By William Skaggs At the level of personal experience, there is nothing that seems easier to understand than pain. When I jam my finger in a doorway, I have no difficulty at all recognizing the sensation that results. But this superficial simplicity covers up a world of complexity at the level of brain mechanisms, and the complexities are even greater when we try to identify pain in other people or other species of animals. Some of the complexities are purely scientific, but others are caused by moral or philosophical issues getting mixed up with scientific issues. My provocation for writing this post was a blog post called Do Octopuses Feel Pain?, by Katherine Harmon, who writes the blog Octopus Chronicles, It’s basically a nice article—there’s nothing objectionable about it—but it pressed one of my buttons. She made a number of important points, and altogether what she wrote is well worth reading, but nevertheless the result left me with a feeling of dissatisfaction, as do most scientific discussions about pain in animals. I’d like to try to explain where that discomfort comes from. In her blog post, Harmon listed three elements that are involved in feeling pain: (1) nociception, that is, having mechanisms in the body that are capable of detecting damage and transmuting it into neural signals; (2) the experience of pain; (3) the ability to communicate pain information from sensation to perception. I’m not sure I understand the third aspect, but I take it to mean the ability to transform nociception into experience. In any case, the essence of pain as most people understand it is aspect 2. Most people think of pain as a particular type of experience—as something that happens inside our minds and can only be observed by ourselves. © 2013 Scientific American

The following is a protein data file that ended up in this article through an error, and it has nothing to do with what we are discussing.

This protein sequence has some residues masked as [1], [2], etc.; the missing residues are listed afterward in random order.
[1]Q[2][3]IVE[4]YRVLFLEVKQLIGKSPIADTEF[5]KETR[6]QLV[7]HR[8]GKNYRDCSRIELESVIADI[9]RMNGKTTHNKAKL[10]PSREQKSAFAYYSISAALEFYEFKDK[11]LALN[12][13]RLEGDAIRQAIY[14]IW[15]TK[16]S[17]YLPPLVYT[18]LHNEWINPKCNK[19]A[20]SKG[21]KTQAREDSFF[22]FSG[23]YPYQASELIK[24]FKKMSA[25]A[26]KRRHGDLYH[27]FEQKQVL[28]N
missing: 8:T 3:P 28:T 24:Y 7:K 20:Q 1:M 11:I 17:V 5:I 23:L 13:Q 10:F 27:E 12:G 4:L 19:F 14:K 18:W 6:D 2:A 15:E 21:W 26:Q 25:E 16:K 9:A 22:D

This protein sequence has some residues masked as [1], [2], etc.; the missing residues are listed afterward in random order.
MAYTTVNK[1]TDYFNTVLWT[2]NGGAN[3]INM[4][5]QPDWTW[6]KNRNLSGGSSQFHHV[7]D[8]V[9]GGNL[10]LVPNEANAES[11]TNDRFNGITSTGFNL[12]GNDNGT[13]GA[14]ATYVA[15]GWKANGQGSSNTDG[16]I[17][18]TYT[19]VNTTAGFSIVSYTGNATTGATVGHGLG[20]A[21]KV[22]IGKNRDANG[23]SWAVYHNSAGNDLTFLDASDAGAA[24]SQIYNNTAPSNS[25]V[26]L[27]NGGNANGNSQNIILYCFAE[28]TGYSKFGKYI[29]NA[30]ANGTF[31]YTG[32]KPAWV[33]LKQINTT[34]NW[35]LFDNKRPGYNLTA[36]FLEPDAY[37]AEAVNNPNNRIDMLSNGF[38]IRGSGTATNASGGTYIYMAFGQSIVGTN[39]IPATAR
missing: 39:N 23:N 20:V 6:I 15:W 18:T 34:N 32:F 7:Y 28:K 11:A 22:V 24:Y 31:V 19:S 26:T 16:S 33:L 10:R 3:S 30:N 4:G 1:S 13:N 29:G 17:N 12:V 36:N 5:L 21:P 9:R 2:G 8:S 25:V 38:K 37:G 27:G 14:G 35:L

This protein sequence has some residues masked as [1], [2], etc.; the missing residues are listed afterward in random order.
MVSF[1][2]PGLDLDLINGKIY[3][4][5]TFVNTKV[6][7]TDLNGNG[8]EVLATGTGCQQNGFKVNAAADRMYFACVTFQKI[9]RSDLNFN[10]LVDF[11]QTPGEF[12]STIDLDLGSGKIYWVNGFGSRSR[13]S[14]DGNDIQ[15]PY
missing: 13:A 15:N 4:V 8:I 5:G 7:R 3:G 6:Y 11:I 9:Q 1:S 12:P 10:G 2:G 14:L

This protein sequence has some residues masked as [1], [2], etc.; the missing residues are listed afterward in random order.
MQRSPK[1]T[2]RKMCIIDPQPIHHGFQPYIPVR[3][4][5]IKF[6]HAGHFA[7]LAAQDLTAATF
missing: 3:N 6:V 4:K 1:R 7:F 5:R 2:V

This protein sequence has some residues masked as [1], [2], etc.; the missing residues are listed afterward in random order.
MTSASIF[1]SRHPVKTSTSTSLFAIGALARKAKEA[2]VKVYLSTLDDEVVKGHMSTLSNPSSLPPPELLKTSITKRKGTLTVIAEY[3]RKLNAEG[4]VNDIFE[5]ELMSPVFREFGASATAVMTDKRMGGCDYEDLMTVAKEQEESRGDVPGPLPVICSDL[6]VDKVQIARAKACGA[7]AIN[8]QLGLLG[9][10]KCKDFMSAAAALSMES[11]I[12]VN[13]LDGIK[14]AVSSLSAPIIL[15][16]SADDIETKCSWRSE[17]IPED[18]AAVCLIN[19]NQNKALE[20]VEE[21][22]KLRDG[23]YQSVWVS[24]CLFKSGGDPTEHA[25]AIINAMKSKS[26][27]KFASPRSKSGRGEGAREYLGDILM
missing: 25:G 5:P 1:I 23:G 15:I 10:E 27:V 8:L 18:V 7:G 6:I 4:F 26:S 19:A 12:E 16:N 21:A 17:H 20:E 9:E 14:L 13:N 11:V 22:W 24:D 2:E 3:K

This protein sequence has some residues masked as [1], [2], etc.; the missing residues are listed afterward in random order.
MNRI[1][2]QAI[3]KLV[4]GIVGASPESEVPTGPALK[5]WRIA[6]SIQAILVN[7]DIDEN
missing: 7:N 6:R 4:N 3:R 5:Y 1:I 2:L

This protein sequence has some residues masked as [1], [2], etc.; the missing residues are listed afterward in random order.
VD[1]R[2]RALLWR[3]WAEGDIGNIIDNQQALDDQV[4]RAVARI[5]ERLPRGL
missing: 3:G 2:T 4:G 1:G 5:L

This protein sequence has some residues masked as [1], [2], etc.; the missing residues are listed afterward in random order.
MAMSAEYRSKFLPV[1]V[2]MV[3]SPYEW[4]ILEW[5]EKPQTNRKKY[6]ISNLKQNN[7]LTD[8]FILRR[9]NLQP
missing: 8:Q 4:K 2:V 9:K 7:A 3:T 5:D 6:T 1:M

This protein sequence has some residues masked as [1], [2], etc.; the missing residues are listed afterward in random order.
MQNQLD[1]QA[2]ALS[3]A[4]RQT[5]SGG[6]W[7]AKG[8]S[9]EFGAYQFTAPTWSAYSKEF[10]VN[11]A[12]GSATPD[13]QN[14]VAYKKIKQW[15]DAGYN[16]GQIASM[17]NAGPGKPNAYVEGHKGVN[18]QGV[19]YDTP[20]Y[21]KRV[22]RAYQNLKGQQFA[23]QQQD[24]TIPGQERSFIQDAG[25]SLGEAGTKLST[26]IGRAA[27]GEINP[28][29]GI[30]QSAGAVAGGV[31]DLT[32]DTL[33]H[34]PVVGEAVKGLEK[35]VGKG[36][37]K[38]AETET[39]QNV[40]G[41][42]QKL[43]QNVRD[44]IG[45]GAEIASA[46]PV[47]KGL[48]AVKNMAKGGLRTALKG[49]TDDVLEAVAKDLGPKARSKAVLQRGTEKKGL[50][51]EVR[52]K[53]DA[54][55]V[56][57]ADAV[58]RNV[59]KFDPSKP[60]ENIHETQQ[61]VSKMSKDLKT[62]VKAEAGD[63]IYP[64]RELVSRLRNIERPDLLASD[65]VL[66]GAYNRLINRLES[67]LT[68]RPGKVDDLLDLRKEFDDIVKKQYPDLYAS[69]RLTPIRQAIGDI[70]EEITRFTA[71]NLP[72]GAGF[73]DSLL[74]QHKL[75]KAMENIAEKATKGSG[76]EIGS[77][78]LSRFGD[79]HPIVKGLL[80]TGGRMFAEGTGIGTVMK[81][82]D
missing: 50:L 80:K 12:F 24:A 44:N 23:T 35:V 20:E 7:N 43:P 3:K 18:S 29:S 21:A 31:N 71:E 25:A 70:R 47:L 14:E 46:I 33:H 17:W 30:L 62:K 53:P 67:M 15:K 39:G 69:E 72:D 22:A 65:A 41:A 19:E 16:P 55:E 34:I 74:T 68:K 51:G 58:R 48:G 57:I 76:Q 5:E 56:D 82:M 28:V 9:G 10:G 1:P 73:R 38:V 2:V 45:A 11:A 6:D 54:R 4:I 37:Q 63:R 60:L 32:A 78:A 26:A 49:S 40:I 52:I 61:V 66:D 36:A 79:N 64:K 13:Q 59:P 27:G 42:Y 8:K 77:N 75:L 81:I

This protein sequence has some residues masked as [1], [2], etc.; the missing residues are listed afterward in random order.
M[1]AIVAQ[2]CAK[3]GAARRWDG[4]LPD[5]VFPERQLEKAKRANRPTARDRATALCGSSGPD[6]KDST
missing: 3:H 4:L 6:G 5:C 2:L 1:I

Keyword: Pain & Touch